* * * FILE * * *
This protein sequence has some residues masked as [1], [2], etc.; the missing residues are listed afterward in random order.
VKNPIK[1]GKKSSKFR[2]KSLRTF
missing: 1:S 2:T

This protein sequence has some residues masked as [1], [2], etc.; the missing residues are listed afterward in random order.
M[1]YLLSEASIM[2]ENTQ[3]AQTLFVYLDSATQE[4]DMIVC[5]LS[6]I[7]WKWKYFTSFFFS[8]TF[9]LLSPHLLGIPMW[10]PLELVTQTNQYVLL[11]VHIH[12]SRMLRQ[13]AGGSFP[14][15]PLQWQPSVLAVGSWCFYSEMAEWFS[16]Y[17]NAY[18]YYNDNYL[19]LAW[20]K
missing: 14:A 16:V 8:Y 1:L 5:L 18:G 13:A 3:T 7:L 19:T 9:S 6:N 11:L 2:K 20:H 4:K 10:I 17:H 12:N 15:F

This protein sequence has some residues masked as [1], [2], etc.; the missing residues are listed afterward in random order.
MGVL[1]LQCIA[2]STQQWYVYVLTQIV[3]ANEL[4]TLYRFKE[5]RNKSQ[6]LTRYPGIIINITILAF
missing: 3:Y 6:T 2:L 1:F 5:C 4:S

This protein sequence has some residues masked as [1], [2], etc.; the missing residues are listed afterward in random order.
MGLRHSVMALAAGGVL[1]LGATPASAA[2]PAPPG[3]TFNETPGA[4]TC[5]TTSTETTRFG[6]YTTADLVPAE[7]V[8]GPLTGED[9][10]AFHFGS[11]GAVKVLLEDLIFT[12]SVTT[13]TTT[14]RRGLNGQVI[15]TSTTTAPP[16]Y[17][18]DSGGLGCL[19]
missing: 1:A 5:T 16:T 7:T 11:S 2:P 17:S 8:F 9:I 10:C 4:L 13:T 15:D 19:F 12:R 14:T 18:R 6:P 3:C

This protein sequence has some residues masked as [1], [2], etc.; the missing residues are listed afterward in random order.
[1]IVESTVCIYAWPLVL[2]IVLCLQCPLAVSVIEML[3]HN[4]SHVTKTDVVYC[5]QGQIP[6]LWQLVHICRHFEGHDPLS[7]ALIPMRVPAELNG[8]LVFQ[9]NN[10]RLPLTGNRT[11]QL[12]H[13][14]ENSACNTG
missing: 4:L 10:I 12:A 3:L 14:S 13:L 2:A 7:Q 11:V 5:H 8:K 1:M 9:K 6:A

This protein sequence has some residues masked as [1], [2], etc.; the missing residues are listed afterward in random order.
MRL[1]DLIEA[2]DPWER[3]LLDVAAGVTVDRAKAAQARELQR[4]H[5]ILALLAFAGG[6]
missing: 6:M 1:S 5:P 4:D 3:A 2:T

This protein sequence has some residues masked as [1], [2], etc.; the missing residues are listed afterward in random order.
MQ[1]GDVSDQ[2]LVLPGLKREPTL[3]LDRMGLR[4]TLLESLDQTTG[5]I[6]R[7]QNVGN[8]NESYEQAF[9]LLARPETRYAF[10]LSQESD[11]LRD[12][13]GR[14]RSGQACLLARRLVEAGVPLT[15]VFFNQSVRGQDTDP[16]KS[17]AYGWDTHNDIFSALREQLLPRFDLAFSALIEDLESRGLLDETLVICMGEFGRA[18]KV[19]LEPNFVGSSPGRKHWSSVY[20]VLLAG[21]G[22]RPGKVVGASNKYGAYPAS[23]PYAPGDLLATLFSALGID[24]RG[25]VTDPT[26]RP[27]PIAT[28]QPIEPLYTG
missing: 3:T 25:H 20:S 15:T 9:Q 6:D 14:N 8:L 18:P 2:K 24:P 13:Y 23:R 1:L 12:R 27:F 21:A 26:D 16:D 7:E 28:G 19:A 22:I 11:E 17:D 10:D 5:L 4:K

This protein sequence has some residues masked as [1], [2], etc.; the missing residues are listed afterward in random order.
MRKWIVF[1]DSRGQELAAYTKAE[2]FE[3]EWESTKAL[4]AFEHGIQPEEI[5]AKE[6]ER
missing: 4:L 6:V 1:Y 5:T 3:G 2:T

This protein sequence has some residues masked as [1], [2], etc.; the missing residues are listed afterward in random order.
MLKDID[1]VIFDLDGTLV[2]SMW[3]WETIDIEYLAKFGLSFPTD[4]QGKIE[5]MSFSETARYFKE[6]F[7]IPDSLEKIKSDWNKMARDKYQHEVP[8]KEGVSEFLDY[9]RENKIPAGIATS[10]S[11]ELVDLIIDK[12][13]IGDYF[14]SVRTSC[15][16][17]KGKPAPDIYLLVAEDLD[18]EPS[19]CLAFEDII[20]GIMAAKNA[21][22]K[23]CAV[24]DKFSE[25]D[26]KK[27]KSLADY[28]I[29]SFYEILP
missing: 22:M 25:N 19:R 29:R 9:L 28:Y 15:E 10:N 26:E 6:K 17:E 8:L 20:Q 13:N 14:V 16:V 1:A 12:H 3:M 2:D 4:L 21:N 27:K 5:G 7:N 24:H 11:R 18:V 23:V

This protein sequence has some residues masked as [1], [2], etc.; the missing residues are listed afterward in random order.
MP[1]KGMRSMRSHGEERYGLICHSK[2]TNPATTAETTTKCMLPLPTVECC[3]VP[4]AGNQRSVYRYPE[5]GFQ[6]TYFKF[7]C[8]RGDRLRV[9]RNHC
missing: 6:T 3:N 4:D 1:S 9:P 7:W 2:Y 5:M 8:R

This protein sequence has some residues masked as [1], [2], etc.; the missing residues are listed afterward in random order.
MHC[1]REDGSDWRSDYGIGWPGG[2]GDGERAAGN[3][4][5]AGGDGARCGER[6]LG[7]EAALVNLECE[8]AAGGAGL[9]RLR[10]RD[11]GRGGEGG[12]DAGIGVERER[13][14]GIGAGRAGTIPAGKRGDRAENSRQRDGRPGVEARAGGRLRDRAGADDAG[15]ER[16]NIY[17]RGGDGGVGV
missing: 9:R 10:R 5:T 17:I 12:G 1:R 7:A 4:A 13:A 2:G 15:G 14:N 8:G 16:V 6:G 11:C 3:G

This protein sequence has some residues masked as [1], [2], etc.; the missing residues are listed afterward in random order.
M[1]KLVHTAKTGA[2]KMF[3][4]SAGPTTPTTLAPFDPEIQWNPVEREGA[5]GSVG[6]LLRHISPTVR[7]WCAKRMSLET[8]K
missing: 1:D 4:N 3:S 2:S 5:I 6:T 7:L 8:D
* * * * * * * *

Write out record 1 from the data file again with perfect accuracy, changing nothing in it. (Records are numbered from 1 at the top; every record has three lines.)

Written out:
This protein sequence has some residues masked as [1], [2], etc.; the missing residues are listed afterward in random order.
VKNPIK[1]GKKSSKFR[2]KSLRTF
missing: 1:S 2:T